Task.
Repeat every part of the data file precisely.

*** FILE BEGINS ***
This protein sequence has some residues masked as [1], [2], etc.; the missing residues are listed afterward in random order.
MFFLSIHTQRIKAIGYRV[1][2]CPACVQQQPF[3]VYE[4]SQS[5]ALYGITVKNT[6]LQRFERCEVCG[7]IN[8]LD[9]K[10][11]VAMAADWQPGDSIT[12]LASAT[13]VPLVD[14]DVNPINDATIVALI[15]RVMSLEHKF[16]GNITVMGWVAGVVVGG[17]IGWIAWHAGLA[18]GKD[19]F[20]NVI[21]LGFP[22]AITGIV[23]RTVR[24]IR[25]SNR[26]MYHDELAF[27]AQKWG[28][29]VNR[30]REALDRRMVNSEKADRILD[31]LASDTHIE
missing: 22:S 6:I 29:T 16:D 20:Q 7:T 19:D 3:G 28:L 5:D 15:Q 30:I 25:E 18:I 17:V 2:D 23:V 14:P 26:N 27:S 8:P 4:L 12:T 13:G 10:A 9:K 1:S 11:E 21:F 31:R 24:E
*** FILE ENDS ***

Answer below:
This protein sequence has some residues masked as [1], [2], etc.; the missing residues are listed afterward in random order.
MFFLSIHTQRIKAIGYRV[1][2]CPACVQQQPF[3]VYE[4]SQS[5]ALYGITVKNT[6]LQRFERCEVCG[7]IN[8]LD[9]K[10][11]VAMAADWQPGDSIT[12]LASAT[13]VPLVD[14]DVNPINDATIVALI[15]RVMSLEHKF[16]GNITVMGWVAGVVVGG[17]IGWIAWHAGLA[18]GKD[19]F[20]NVI[21]LGFP[22]AITGIV[23]RTVR[24]IR[25]SNR[26]MYHDELAF[27]AQKWG[28][29]VNR[30]REALDRRMVNSEKADRILD[31]LASDTHIE
missing: 22:S 6:I 29:T 16:D 20:Q 7:T 19:D 3:G 28:L 5:D 15:Q 30:I 25:E 18:I 17:V 2:D 23:V 14:P 26:N 27:S 8:P 4:L 12:T 13:G 10:A 9:K 1:S 11:E 21:F 31:R 24:E